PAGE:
WASHINGTON, December 17, 2017: Four decades separate that young, innocent and idealistic Tatooine moisture-farm boy – who told an imprisoned Princes Leia, “My name is Luke Skywalker and I’m here to rescue you” – from today’s jaded, sulking, island-dwelling recluse. But in “The Last Jedi” – the just-released current installment of the “Star Wars” saga – it seems that Old Luke (Mark Hamill) has joined ranks with the dark, troubled and psychologically damaged anti-heroes that have been rolling off Hollywood’s busy assembly line in recent years.
Harvey Weinstein’s Hollywood.
On a Planet Hollywood not all that far, far away
Yes, those same Hollywood bottom-dwellers you wouldn’t want your daughters to share an elevator with are busy today creating the morally ambiguous 21st century archetypes that your kids share darkened theaters with in 2017.
While Americans are distracted by the latest breaking political, entertainment and news industry sex scandal, we forget that Hollywood, Washington and the news centers in New York, San Francisco and Los Angeles continue to produce, 24/7, the toxic drivel that trivializes the once crystal-clear, unambiguous demarcation between good and evil.
Luke Skywalker: The infection of the anti-hero
Back in 2011, long before many overpaid NFL athletes refused to stand during the playing of America’s National anthem, DC Comics’ greatest superhero, Superman, boldly renounced his American citizenship in issue #900 of Action Comics.
It seems the Man of Steel had grown “tired” that the world was perceiving his epic battles against Lex Luthor, Brainiac, and General Zod as the “instruments of U.S. policy.”
“Truth, Justice and the American Way – it’s not enough anymore,” says DC’s muscle-bound milksop.
The 1977 edition of Luke Skywalker was clearly on the side of good as he embarked on a mission to destroy evil. But in 2017, this now-veteran Jedi knight tosses his light saber into the kitchen utility drawer as he morphs into a world-weary moral relativist. As he tells his budding Jedi apprentice Rey (Daisy Ridley):
“Now that they’re extinct, the Jedi are romanticized, deified. If you strip away the myth and look at their deeds, the legacy of the Jedi is failure, hypocrisy, hubris… At the height of their powers, they allowed dark cities to rise, create the Empire and wipe them out. It was a Jedi Master who was responsible for the training and creation of Darth Vader.”
And so, the legendary hero Luke Skywalker now hides on a lonely island. Luke has become a hermit, a bitter anti-hero wishing only to avoid confronting the First Order, those bothersome skull-crushers of the Empire’s reincarnation.
The moral relativism of “The Last Jedi”
But wait. Maybe Old Luke Skywalker is not off-base. After all, when you think about it, aren’t the folks that make up the First Order and Rebel Alliance all the same: individuals capable of both good and evil simply trying to eke out a living for themselves and their families?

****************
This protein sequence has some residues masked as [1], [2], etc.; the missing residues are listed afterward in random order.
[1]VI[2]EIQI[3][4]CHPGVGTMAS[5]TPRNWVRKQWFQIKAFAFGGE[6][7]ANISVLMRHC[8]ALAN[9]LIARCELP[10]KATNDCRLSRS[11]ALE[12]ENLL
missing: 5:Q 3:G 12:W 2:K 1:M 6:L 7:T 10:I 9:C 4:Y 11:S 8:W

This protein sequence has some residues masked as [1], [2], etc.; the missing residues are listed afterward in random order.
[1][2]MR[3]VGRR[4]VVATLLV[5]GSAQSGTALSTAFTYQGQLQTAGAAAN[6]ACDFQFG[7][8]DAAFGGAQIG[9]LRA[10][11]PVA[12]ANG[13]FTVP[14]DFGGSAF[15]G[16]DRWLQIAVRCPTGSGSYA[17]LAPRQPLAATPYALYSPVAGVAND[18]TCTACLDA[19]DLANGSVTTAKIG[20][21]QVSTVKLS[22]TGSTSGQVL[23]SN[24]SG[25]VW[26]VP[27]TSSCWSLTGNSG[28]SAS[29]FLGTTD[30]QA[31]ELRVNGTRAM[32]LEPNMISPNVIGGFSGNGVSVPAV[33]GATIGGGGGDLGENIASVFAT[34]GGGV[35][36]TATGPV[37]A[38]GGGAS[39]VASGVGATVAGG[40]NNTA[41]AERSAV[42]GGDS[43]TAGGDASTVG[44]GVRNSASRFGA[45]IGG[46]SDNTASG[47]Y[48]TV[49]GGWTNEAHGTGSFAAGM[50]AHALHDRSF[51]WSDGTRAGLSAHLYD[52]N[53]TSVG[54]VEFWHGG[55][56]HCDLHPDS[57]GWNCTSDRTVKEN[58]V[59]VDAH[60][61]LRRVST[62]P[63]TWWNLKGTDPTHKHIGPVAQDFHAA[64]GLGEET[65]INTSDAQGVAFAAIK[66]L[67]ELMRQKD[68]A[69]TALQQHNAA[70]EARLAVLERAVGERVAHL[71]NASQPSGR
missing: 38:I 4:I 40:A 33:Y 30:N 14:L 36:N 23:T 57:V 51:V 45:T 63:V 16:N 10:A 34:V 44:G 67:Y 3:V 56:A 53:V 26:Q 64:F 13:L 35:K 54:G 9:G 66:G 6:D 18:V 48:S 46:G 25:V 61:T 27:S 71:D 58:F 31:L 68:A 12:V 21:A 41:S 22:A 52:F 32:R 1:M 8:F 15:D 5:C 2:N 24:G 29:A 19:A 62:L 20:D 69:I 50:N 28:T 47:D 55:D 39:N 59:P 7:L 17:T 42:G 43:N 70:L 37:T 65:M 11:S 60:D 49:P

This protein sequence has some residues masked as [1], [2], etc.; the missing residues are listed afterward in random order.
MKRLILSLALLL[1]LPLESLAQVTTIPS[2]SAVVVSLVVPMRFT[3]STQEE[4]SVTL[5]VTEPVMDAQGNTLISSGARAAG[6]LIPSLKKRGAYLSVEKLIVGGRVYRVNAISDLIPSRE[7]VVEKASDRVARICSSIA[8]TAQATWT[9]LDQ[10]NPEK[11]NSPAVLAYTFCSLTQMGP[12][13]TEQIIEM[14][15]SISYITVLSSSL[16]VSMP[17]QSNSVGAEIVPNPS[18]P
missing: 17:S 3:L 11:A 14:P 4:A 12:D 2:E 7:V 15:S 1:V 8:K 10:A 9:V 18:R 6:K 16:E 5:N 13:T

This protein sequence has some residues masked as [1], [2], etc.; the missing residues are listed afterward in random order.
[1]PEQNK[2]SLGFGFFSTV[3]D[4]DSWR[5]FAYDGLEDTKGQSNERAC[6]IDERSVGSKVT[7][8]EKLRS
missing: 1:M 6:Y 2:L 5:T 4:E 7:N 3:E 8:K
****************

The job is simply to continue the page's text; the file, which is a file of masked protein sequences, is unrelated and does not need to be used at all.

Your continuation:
While we’re at it, shouldn’t we try to be a little more inclusive by declaring “the Dark Side of the Force” – that sinister theology embraced by both Darth Vader and Kylo Ren (Adam Driver) – by redefining it as a “religion of peace”?
As we ponder this theological transformation, we should keep in mind that the Star Wars franchise was purchased a few years back from its originator, George Lucas, at great cost – $4 billion – by the Disney Corporation.
Once upon a time, in a Galaxy far, far away, Uncle Walt’s Mouse Empire was America’s premier producer of wholesome family entertainment. The Disney of today, however, has grown into a corporate entertainment behemoth. In the process, it’s also abandoned the original family-oriented mission that once made it great.
In many ways, today’s Disney has become just another cog in in the amoral, “progressive” Hollywood media machine that propagandizes moral relativism through its films. Films like “The Last Jedi.”
In his widely-admired book “A Hero with a Thousand Faces,” Joseph Campbell wrote:
“The hero is the man of self-achieved submission. But submission to what? That precisely is the riddle that today we have to ask ourselves and that it is everywhere the primary virtue and historic deed of the hero to have solved.”
That heroic quest is a transcendent journey far greater than the individual or his prurient appetites.
Just like the false and weak idols of today’s popular culture, Old Luke Skywalker has to get over himself and out of his own way before he is of any use to anyone. The problem with “The Last Jedi” is that the movie-going audience must wait more than an hour before this agonizingly jumbled, confusing addition to the original space opera franchise manages its transformation into an actual, heroic Star Wars film.
The critics seem to love this approach. Significantly, however, many moviegoers and Star Wars fans do not.